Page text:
The car itself was fun, with a helmet there is nowhere near enough room with the top up, but overall this was more enjoyable than the Toyota GT86; however, I’m not sure if this was down to the man getting more comfortable or the machine being better. More time in the Toyota would probably clear that up.
FCA (Dodge, Chrysler, Jeep, Fiat, Alfa, RAM etc) had quote a presence at this event, providing around half of the vehicles. And lunch, lest I forget. And they sure didn’t skimp as the next car I spied with an open door beckoning me was a Challenger. And not just any, but the mighty SRT Hellcat.
Holy crap, I get to drive a Hellcat on a track! I’ve driven some powerful cars in my time, but this is on a whole ‘nother level. 707 horsepower! What’s not to like? (By the way, that gray paint is VERY similar to the gray paint on the VW Transporter that a lot of people seemed to like in my Ireland post a few weeks ago.)
Slide behind the wheel, note that there is tons of room, the layout is good, visibility is fine, the interior looks good, oh, there’s another track instructor in the passenger seat (the bigger one, he didn’t fit in the Fiat they told me at lunch), fire it up, and Wow! That is a great noise!
Slide it into drive or use the paddle shifters, get out on track, carefully probe the throttle and feel your eyeballs get pushed back into your head along with hearing an even more glorious noise that just gets better the further down you press the throttle. Yes, it weighs almost 4500 pounds but the engine doesn’t care, all of a sudden it’s a featherweight.
Get closer to the corner, decide to hit the brakes, then realize these brakes are phenomenal and you are way too slow way too quickly, so you sheepishly give it some gas to get to the corner, where you DO feel the weight but it still goes around it and you just hang on and wait for the right time to just keep shoveling gasoline into the engine again…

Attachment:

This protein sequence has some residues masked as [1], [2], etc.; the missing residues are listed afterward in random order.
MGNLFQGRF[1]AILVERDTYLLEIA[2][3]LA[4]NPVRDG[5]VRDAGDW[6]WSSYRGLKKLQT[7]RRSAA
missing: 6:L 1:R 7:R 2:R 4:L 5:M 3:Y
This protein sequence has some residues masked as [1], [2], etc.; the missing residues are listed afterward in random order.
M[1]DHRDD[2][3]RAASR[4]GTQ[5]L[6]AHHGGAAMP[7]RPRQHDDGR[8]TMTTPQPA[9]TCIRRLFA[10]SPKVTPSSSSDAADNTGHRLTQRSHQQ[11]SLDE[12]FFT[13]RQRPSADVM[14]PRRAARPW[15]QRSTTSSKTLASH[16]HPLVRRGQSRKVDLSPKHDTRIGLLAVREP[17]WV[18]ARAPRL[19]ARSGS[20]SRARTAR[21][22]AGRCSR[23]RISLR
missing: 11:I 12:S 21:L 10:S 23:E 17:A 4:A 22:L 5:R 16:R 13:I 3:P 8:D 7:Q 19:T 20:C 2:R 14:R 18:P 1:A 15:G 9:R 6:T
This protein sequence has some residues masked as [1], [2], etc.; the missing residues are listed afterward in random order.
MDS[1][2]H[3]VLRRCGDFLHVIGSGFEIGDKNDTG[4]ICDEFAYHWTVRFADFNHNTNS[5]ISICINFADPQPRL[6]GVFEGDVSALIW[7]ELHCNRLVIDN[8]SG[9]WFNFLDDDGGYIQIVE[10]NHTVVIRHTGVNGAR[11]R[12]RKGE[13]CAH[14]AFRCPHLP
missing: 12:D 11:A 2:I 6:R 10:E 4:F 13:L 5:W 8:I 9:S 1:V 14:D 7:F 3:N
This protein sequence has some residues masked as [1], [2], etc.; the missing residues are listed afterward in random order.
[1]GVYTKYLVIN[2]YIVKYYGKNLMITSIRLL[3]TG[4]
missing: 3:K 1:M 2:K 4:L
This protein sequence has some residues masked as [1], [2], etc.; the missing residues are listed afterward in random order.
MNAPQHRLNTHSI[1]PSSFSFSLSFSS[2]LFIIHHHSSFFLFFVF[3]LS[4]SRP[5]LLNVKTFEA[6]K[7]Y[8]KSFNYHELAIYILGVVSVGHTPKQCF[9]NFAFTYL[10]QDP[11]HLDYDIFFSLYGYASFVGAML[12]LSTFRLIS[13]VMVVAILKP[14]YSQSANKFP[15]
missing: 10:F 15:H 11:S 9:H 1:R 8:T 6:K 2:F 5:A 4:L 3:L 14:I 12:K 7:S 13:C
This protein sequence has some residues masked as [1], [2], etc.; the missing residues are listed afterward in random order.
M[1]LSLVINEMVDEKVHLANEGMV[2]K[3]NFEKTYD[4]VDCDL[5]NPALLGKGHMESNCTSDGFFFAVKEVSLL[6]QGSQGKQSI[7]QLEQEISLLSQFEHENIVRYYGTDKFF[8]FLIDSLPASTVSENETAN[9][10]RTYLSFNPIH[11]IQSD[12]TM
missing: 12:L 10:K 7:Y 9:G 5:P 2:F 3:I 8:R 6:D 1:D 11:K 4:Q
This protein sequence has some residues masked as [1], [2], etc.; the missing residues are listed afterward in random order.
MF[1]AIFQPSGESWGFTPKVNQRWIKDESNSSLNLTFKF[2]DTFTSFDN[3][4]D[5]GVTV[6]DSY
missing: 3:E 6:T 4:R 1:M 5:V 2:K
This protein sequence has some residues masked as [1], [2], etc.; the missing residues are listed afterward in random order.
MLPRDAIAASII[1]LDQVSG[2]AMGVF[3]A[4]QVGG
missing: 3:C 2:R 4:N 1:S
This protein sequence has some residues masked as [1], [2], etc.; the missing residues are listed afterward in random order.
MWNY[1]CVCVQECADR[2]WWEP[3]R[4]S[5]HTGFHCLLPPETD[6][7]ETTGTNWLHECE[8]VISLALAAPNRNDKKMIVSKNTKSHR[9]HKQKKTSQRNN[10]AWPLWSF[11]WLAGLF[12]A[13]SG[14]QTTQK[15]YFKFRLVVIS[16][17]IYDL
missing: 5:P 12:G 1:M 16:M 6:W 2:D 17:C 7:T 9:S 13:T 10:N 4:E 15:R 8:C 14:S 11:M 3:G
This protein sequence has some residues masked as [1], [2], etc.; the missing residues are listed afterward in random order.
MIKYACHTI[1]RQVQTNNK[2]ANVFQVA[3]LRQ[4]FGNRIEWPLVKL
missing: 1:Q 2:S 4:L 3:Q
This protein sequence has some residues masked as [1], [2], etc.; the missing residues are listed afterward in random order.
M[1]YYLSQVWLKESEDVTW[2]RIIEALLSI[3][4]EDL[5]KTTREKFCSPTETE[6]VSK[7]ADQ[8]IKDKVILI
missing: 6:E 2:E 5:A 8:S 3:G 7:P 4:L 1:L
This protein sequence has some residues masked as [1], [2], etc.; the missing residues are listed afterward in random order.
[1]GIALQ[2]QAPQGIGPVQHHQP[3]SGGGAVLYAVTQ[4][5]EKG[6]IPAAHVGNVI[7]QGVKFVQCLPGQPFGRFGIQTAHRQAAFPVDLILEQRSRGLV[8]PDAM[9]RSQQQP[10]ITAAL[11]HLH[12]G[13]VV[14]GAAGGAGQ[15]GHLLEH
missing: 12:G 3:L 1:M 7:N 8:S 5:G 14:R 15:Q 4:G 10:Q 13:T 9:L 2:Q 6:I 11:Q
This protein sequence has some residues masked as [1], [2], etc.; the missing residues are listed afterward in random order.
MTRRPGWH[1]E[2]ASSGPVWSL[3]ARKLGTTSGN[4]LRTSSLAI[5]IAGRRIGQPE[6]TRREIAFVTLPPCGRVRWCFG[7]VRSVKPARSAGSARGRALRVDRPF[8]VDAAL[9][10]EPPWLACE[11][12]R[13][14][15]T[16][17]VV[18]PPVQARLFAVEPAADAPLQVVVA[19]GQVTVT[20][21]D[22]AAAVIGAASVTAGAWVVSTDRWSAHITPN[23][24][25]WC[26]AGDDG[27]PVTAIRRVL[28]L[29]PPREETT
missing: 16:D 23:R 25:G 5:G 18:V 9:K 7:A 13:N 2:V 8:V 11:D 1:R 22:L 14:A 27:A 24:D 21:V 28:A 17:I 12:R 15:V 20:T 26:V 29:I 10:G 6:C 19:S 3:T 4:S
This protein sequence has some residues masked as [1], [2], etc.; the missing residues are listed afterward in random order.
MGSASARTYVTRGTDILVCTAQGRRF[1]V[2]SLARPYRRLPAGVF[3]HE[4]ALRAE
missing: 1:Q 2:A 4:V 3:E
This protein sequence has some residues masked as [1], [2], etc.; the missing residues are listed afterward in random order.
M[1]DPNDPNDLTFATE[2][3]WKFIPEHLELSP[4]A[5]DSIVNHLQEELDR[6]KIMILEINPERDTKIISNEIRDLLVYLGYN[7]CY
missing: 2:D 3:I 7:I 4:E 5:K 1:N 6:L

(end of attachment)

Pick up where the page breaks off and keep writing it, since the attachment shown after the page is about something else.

This instructor seems to like my line as well and tells me exactly where to put the hammer down again (which I do, he told me to do it), and off we go again and get pointed by from all the drivers in lesser machinery as they see this huge thing come thundering up behind them.
I’ve never disliked the Challenger, had a recent 300C with a regular Hemi myself, but never figured I’d see the need for 707 horsepower. Lordy, have mercy, for I have been converted and now kneel at the altar of Mopar Power! EVERYbody needs to experience this car at least once. Very, very impressive.
Next up a Mercedes AMG C63S Coupe with a single-person-built twin-turbo 4.0l V8, a matte charcoal gray with yellow stripe paint job and a gorgeous interior in black diamond stitched Alcantara and leather with yellow accents. Yes, overall a little shouty for me but it gets attention.
It would probably get even more if the Hellcat went away but nevertheless 503hp does not suck. This car came equipped with a gentleman named Nipper who is an instructor at the AMG Driving Academy and extremely patient, friendly and helpful.